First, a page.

Depending on the size of the dog, the lymph nodes on each side lie 2 to 4 cm cranial to the pecten ossis pubis and 1 to 1.25 cm lateral to the linea alba, and are therefore located between the ventral abdominal wall, the mammary tissue, and the skin of the ventral abdominal wall, close to the region where the skin of the ventral abdominal wall becomes the skin of the medial surface of the thigh. The external pudendal artery and vein, running in the cranial direction, usually lie along the lateral border of the lymph node.  If there are two lymph nodes on one or both sides, they are then either located immediately adjacent to one another, or one is lateral and one is medial to the aforementioned vessels. The lateral lymph node usually then extends to the lateral edge of the mammary tissue and often protrudes slightly beyond it.

The absolute weight of the lymph nodes on both sides varied between 0.15 g and 1.16 g, and the relative weight between 0.0012% and 0.0178%.

efferent drainage

The efferent vessels in the female dog behave essentially the same as in the male. From each lymph node, they merge to form 1 to 2 larger vessels that enter the abdominal cavity with the external pudendal artery and vein (Figure 27: 11) and then accompany the external iliac artery and vein to drain to the medial iliac lymph nodes (Figure 27: 42).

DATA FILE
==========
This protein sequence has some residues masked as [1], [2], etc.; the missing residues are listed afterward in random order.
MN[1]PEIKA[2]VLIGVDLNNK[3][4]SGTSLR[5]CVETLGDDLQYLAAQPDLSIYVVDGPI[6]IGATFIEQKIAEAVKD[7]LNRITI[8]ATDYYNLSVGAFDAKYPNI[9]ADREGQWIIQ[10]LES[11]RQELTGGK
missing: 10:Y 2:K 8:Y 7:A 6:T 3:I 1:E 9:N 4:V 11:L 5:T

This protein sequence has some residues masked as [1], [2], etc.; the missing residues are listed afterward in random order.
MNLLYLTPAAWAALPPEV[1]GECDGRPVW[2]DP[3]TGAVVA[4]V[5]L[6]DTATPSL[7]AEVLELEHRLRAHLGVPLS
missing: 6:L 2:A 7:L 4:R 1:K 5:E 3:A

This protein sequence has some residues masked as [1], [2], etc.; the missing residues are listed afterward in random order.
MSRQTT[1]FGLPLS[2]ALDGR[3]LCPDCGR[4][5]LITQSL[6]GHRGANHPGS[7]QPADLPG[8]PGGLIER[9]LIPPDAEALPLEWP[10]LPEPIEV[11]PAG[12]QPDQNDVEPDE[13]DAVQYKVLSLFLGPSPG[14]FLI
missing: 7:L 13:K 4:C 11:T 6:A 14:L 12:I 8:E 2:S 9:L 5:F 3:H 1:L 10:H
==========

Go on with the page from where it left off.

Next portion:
If a deep inguinal lymph node is present (Figure 27: 8), then all or some of the efferent vessels open into it (Figure 27: 11′).


Afferent drainage in both males and females

The superficial inguinal lymph nodes drain lymph vessels from the skin of the ventral half of the portion of the abdominal wall located caudally from a transverse plane at the level of the last rib, including the lymph vessels of the skin of the prepuce and scrotum, the skin of the mammary gland, the skin of the caudal part of the pelvis, and of the tail, the lateral and medial sides of the thigh, the medial side and the cranial half of the lateral side of the stifle joint, the medial side and the cranial half of the lateral side of the lower leg (including the anterior border), the medial, the flexor, and the extensor sides of the tarsus, metatarsus, and digits, the lymph vessels of the abdominal skin muscles, the lymph vessels of the vulva, clitoris, and mammary glands, the scrotum, prepuce, and penis (including glans), and finally the lymph vessels of the male urethra.


Clinical Notes

The superficial inguinal lymph nodes on each side are usually connected to one another by efferent vessels.

 

Left (pink) and right (blue) normal-sized superficial inguinal lymph nodes, lateral oblique view (3D image from a CT scan). Image credit: Dr. Monique Mayer, Western College of Veterinary Medicine, University of Saskatchewan (used under CC BY-NC).
Left (pink) and right (blue) normal-sized superficial inguinal lymph nodes,  ventral oblique view (3D image from a CT scan). These lymph nodes are located close to the ventral midline and are easy to find on computed tomographic (CT) scans, because they are soft tissue dense structures surrounded by hypodense fat. Image credit: Dr. Monique Mayer, Western College of Veterinary Medicine, University of Saskatchewan (used under CC BY-NC).
Computed tomographic (CT) image of markedly enlarged right (A) and left (B) superficial inguinal lymph nodes containing metastatic disease in a male dog. Image credit: Dr. Monique Mayer, Western College of Veterinary Medicine, University of Saskatchewan (used under CC BY-NC).